Federal Courts and Nominations

The Daily 202: The Supreme Court has a blockbuster season

THE BIG IDEA: Let’s set aside for a moment the potential coming attractions.

Whether, for instance, the Supreme Court might be called upon sooner rather than later to decide the fate of DACA and the “dreamers” brought here as undocumented children. Or — just to pull a hypothetical from thin air — whether a special counsel has the power to subpoena a president.

There are already a gracious plenty of blockbuster cases on the Supreme Court’s docket — as well as signs that the fractured court is having a difficult time coming to agreement on them. (There is also a fractured justice; Sonia Sotomayor had shoulder replacement this week after she broke it in a fall.)

“The sweep of this term is simply breathtaking,” Elizabeth Wydra, president of the Constitutional Accountability Center said at an event last week. “It’s even hard to imagine, given how slowly the court has been working through its docket, simply the crush of momentous decisions that are going to come down in the month of June.” 

A brief review of just a few:

  • Whether President Trump exceeded his power or violated the Constitution with his executive order banning most travel from a small group of mostly Muslim countries.
  • If the court will find a state’s redistricting efforts so infected with partisan bias that it must be thrown out, something the justices have never done before. Cases from Wisconsin and Maryland present the question, and the court is considering charges of racial gerrymandering in Texas.
  • Whether a baker in Colorado was within his rights to refuse to create a wedding cake for a gay couple, citing his religious beliefs, even though the state’s public accommodations law specifically forbids discrimination based on sexual orientation.
  • Whether the court’s 40-year-old precedent allowing public employee unions to collect fees from the nonmembers it represents in collective bargaining should be overturned, a longtime goal of some conservative justices and one that organized labor says would be crippling.
  • If New Jersey has the right to lift its own longtime ban on sports betting, a move that would likely set off a chain reaction among other states that want to get in on the billions of dollars now mostly wagered illegally.

It’s not surprising that such cases are taking time. But the court has also been slow in deciding less controversial matters.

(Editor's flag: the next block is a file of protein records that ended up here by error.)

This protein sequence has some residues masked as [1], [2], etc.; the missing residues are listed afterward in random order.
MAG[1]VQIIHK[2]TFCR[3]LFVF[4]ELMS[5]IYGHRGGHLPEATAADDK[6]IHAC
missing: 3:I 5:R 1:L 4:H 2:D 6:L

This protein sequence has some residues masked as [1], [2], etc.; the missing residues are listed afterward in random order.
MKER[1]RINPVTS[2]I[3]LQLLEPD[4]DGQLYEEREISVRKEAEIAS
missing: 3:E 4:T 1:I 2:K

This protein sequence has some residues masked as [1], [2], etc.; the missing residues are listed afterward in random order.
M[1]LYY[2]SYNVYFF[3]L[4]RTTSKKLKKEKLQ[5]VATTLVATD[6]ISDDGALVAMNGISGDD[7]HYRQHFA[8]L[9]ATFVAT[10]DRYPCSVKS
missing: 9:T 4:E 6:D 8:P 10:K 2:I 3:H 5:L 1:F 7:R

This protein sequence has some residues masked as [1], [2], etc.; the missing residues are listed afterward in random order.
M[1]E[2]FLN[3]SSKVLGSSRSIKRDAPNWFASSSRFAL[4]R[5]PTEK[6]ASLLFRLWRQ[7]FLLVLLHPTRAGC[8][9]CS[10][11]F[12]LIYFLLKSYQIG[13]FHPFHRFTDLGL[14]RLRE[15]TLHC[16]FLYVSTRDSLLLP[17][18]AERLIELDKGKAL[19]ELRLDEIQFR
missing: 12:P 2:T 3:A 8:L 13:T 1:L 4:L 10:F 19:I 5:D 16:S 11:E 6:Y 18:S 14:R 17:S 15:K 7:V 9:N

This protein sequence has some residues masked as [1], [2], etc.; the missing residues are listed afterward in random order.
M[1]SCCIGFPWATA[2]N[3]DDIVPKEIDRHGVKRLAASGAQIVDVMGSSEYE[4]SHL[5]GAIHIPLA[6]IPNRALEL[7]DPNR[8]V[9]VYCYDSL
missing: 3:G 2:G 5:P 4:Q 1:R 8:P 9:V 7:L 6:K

“The court was already on a slow trajectory in previous terms and this term fits the pattern,” writes Adam Feldman, who keeps detailed track of the court at his blog Empirical Scotus. “The court’s pace this term is also a product of diverse opinions among the justices and the difficulty in reaching consensus.”

For the 14 months they were only eight, following the death of Justice Antonin Scalia in February 2016, the justices decided cases narrowly and tried hard to reach consensus. Now there are nine, with conservative Justice Neil M. Gorsuch in the midst of his first full term, and there have been more divided decisions.

More than that, each justice seems to be more interested in speaking for his or her self, with a thick sheaf of concurring and dissenting opinions in more cases.

Consider this lineup in Jesner v. Arab Bank, in which the court decided foreign corporations cannot be sued under a centuries-old law for their alleged complicity in human rights atrocities that occur overseas: The justices issued four opinions in the splintered decision.

Justice Anthony Kennedy and Chief Justice John G. Roberts Jr. are most likely writing the decisions in the term’s biggest cases; their low productivity so far indicates they have other fish to fry. Kennedy has authored only the opinion in Jesner so far this term. Roberts has turned in only a minor decision in which there were no dissenters.

Of course, the real decision that everyone wants from Kennedy is whether he will be back for another term next October. If Trump can replace Kennedy, the court’s pivotal justice, he will affect the court for years. Administration sources say they are in the dark about Kennedy’s plans, and perhaps that is no surprise.

The Supreme Court treasures secrecy. The Trump White House is full of leaks. If Kennedy decides to depart, the administration probably won’t learn until it happens.